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How to Ask Candidates Questions that Make a Difference

Tips for spreading your ideas without getting the runaround.
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Question, photo by The U.S. Army

Photo by the U.S. Army.

 

The Occupy movement has changed the political conversation. But will it make a difference in what politicians actually do? We can help—through the questions we ask.

Our political discourse now regularly includes references to inequality, corporate power, and Wall Street excess. The challenge now is to press for policies that can help the 99 percent.

So when candidates show up at political and professional meetings, hold fundraisers, or are on the radio, we can ask questions that put forward policy ideas. And with the changed political environment, those ideas can be ones that just a few months ago might have seemed entirely out of bounds.

These opportunities only work well if we craft our question carefully. Because we want to build momentum for new ideas, the audience for our question is not just the candidate, but also the others who hear our question.

Here are some dos and don’ts for asking questions that can help us all take advantage of this political moment.

Ask your question in a way that can be heard

  • Sound reasonable. You don’t want to raise hackles or just get written off. No need to say “Well, Wall Street executives will hate this idea, but….”
  • Be yourself. Bring in a relevant personal example that people can relate to. Mention something that happened to you, your relative, or friend, but keep your example short.
  • Use ordinary language. If you need to use an unfamiliar term (such as the Financial Transaction Tax, in my example below), explain it briefly. Don’t turn people off with jargon.
  • Be succinct. You don’t want people feeling you took too much air time. Best to keep your question under a minute. But don’t talk fast to squeeze in more. You want everyone to understand what you’re saying.

Use your question to move an idea forward

  • Put forward an idea rather than asking a general question. If you ask how the politician will create jobs—he/she will have a stock answer that you’ve probably heard before. Instead, ask his/her views about an idea you think will create jobs.
  • Frame your idea in terms of a goal most people want to reach (strong communities, fair elections, good schools). You want to interest the politician and the audience right off the bat.
  • Be sure your question is relevant to that politician’s level of decision-making. Thus, don’t ask a national politician something that’s handled at the state or local level or vice versa.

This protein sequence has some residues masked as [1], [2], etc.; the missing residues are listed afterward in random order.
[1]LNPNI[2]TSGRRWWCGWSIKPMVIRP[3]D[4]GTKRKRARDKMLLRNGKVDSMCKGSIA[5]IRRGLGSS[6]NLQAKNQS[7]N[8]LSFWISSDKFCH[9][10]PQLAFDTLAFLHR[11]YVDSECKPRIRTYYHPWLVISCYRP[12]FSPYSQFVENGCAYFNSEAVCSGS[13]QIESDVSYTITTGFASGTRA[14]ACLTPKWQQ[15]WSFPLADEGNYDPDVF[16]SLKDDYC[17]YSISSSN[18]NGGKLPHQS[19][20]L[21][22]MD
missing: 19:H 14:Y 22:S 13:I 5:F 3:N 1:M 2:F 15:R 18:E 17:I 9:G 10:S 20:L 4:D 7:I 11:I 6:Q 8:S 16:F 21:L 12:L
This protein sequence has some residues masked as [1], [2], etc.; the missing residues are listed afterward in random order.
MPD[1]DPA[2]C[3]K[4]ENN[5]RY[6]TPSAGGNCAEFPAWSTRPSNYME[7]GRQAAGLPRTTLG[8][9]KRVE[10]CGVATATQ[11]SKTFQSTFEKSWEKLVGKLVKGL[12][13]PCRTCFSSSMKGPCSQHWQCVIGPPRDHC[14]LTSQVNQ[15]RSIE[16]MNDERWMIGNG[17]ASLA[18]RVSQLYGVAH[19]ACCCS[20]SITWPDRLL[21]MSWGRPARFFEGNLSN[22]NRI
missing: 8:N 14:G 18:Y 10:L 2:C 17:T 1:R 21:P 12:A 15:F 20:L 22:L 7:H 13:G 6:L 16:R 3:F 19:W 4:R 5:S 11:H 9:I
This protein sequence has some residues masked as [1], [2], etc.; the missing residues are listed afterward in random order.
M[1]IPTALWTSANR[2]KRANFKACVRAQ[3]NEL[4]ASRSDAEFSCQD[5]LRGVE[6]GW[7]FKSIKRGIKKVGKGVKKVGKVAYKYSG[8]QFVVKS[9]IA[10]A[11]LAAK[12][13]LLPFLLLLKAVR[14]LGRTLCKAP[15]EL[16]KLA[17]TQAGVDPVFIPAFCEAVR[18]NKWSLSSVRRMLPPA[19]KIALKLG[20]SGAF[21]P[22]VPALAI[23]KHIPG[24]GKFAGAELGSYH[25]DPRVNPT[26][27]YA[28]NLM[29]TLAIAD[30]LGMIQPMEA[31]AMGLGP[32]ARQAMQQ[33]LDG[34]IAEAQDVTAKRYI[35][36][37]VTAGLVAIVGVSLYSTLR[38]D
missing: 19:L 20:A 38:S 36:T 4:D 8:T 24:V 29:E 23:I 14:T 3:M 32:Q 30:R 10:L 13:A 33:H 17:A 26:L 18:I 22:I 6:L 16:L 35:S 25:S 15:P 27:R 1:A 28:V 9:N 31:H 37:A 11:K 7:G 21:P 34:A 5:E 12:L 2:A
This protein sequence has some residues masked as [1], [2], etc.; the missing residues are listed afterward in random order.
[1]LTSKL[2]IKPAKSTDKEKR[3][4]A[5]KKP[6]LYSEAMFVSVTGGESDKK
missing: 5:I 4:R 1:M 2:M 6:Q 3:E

• Mention the benefits of the idea you are putting forward. E.g. it generates revenue or improves the environment. But don’t exaggerate those benefits. You don’t want people to dismiss your idea because you made it sound like a silver bullet.
  • Ask the politician for his or her stand on the issue, but not in a way that can be answered yes or no. You want to open an exploration. Thus, don’t say “Would you vote for this?” Instead ask “What is your view about this?”

The dos and don’ts in action

Now let me apply these dos and don’ts to a few fresh ideas.

For a national candidate:
“I think many of us are concerned that the government is having to cut back on important services like education and veterans benefits because we don’t have the money. I’ve heard one solution is something called a Financial Transaction Tax. As I understand it, it’s a small tax on trades on Wall Street. I read that if we taxed each trade just a quarter of one percent that could raise about $150 billion a year. What is your view on the Financial Transaction Tax?”

For a state candidate:
“I’m really concerned about the number of people unemployed in our state. It’s been hard to watch my sister search for a job for over a year. I’ve heard it would help if our state had a state-owned bank. I’ve read that North Dakota has a state-owned bank—and it runs a budget surplus and has the lowest unemployment rate in the country. The state bank partners with community banks and together they’ve kept credit flowing to farmers and local businesses throughout this recession. What do you think about our state creating its own bank?”

For a county candidate:
“I’m concerned our neighborhoods are deteriorating because of all the foreclosures. I read that in California, the auditors in one county checked the documents on a sample of foreclosures and found that the big majority had fraudulent elements. Their investigation has slowed down the foreclosures. What would you think about conducting such an audit in our county?”

Now it’s your turn. If you like this approach, think of an issue you care about. Do you have a positive solution you want to bring forth—especially one that might have traction in our current political environment? Can you express your idea in less than a minute? Can your Uncle John understand what you’re asking?

Once you have crafted some good questions, use one the next time you have a chance to question a politician. See what happens. Share your own dos and don’ts, examples, or experiences in the comments below.

Let’s use this political season to get some good ideas moving from talk to policy.


Fran KortenFran Korten wrote this article for YES! Magazine, a national, nonprofit media organization that fuses powerful ideas with practical actions. Fran is YES! Magazine's publisher.

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